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For the Love of Money: Couples and Finances


By: Barry Steelman, AIF®

If you do a simple search on the topic of relationships and finances, you’ll come across countless sobering statistics. For example, you’ll find that money is the primary reason for arguments between couples, with many couples averaging three arguments per month revolving around financial issues. You’ll also learn that 3 in 10 married adults admit to potentially deceitful behavior about money and that disagreements about finances are the most common predictors of a future divorce.

Why is it so difficult for money and love to peacefully coexist?

How We Handle Money Differently

Finances tend to be an emotional topic for most people and cause plenty of stress in everyday life. Often, couples attempt to avoid these conversations at all costs. In addition, everyone has their own opinion on how to manage money and most of us also have a unique financial personality. Some of us are savers, some are spenders. Some of us may be conservative, while others are free spirits. These differences can cause friction and discord, which then affects many other aspects of the relationship. On top of money personality, gender differences play a significant role in financial management and understanding how you approach financial decisions is key to achieving financial harmony.

Men Are From Mars, Women Are From Venus

While being careful to avoid overgeneralizations, understanding the way each gender handles money is key to finding balance. Multiple studies show that women take less risk with their money. (1) They seek stability over chasing returns and tend to stay the course when the markets go wild. Their goal isn’t to accumulate wealth as much as it is to achieve financial peace of mind. (2) When it comes to investing, a recent study released by Fidelity Investments reports that female investors earn better returns than their male counterparts and tend to save more. (3) Their conservative tactics may protect them from the downside of risky behavior.

On the other hand, men are not afraid of risk and are more likely to chase returns and play the market. (4) They see finances as a game and make decisions more quickly and with a shorter-term perspective. (5) Men also have more confidence in their financial knowledge and decision-making skills.

Is any one gender better with money than the other? Not necessarily. The strategies and defaults men and women use when dealing with money have strengths and weaknesses. For example, the conservative view women take can cause them to play it too safe, while the money confidence of men spurs them on to go after what they want. The main thing is to be aware of your personal money traits and those of your partner.

Is there a way to reconcile gender differences and financial personalities to achieve financial harmony? Here are a few simple strategies that may help couples avoid financial friction.

Be Honest

It’s important for both partners to offer full disclosure of their finances and be open about expenses, regardless of whether you’re married, or you live together, have joint accounts or separate bank accounts. You and your spouse should be aware of how you spend your money, especially when it comes to significant expenses, loans, or ongoing fees. Studies show that around 49% of financial arguments are about unexpected expenses. By maintaining an open line of communication regarding spending habits and upcoming bills, you may be able to avoid such confrontations.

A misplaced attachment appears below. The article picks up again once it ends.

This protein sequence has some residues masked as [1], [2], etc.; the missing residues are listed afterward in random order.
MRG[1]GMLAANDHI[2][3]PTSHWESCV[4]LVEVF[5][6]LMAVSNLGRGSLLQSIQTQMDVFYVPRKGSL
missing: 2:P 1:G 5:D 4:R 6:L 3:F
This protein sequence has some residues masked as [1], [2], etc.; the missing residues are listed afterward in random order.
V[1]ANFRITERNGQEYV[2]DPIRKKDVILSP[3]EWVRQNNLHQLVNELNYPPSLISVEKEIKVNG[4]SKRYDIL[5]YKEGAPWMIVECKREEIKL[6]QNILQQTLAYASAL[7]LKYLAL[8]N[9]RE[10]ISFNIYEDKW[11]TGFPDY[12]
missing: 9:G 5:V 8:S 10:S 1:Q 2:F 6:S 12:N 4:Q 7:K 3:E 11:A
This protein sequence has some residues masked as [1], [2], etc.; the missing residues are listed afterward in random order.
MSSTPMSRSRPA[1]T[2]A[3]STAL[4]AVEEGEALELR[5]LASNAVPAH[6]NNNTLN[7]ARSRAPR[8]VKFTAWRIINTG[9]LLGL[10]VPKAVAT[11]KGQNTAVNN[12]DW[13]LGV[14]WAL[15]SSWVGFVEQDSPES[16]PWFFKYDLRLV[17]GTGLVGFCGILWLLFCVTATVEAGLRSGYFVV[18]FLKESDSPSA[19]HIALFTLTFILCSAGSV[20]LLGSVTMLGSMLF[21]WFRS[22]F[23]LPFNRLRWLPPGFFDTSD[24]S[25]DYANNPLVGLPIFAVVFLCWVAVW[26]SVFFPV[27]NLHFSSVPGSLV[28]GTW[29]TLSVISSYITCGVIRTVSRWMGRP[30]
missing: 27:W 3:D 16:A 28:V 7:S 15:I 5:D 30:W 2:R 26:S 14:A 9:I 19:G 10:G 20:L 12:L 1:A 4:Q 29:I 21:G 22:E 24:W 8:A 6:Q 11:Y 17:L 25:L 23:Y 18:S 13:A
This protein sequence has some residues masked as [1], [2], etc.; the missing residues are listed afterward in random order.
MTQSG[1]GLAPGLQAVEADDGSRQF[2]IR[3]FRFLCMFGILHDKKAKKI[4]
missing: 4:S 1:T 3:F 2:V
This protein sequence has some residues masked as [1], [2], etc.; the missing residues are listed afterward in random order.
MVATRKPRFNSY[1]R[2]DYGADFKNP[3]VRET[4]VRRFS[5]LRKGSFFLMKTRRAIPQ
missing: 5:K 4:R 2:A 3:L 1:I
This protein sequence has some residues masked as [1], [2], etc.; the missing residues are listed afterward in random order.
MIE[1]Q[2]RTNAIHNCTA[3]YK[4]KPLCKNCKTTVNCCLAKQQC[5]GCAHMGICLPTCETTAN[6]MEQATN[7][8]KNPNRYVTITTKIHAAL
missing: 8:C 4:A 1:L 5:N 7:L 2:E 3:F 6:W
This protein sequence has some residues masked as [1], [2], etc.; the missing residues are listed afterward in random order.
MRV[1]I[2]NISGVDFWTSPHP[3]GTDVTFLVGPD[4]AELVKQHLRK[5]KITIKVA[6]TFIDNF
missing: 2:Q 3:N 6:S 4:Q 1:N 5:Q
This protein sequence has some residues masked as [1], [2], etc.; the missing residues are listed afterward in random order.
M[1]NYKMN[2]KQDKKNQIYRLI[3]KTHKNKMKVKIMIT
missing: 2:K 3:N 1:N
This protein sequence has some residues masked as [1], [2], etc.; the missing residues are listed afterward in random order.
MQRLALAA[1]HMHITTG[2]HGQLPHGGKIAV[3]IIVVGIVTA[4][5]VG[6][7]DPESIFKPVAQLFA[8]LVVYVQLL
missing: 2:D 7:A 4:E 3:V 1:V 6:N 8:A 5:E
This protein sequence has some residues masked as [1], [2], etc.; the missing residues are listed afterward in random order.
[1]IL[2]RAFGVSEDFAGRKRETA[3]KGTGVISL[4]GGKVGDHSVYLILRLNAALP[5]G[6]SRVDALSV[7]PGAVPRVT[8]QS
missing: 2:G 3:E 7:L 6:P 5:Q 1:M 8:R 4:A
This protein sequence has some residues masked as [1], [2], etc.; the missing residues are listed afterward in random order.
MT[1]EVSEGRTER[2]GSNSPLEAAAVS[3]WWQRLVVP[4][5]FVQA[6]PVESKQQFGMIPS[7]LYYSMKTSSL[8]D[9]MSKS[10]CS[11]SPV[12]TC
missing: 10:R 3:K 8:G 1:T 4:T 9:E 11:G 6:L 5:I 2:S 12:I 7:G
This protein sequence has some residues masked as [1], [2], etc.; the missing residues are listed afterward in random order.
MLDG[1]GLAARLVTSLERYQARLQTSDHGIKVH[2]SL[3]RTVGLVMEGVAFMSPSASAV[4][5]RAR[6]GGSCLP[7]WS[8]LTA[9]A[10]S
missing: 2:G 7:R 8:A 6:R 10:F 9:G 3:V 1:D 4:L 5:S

Set Healthy Boundaries

It’s important for couples to be on the same page regarding their finances. Sit down together and discuss how much can be spent per month on non-essentials. Establish and agree upon a few basic guidelines and create a structure for how you will spend and save money. If one of you is more disciplined than the other, you might consider having the disciplined spouse manage the monthly budget and spending.


Most often, one spouse acts as the Chief Financial Officer of the household, managing all bills, budgets, savings, investments, and insurance policies. However, it can be helpful for both partners to understand their spending versus their saving. If time allows, sit down together once a month for a “financial summit” as my sister Tracy says, to review credit card statements, account transactions, and other bills and check for any possible errors. Ongoing input from both partners will strengthen your relationship and create a true partnership.

Reward Yourself

Set aside a portion of pocket money that you and your spouse can each spend every month on something you love, whether it’s a massage, a round of golf, or a steak dinner. Along with saving for long-term goals, set small objectives or goals you can reasonably accomplish each month and celebrate your success.

Enlist the Help Of An Unbiased Third-Party

Sometimes the best way to ease money tensions is to work with an objective third-party, whether that’s a financial advisor, a marriage counselor, or both. A financial professional can work with you and your spouse to review your financial landscape, identify any gaps in your insurance coverage, assist you in establishing short and long-term goals, help you stay on track, and provide professional and knowledgeable advice.

Although the topic of finance can occasionally cause tension, money doesn’t have to become a constant source of concern in a relationship. Invest the time to understand your unique way of viewing finances and address spending habits and savings goals, uphold transparency regarding purchases, and communicate effectively.

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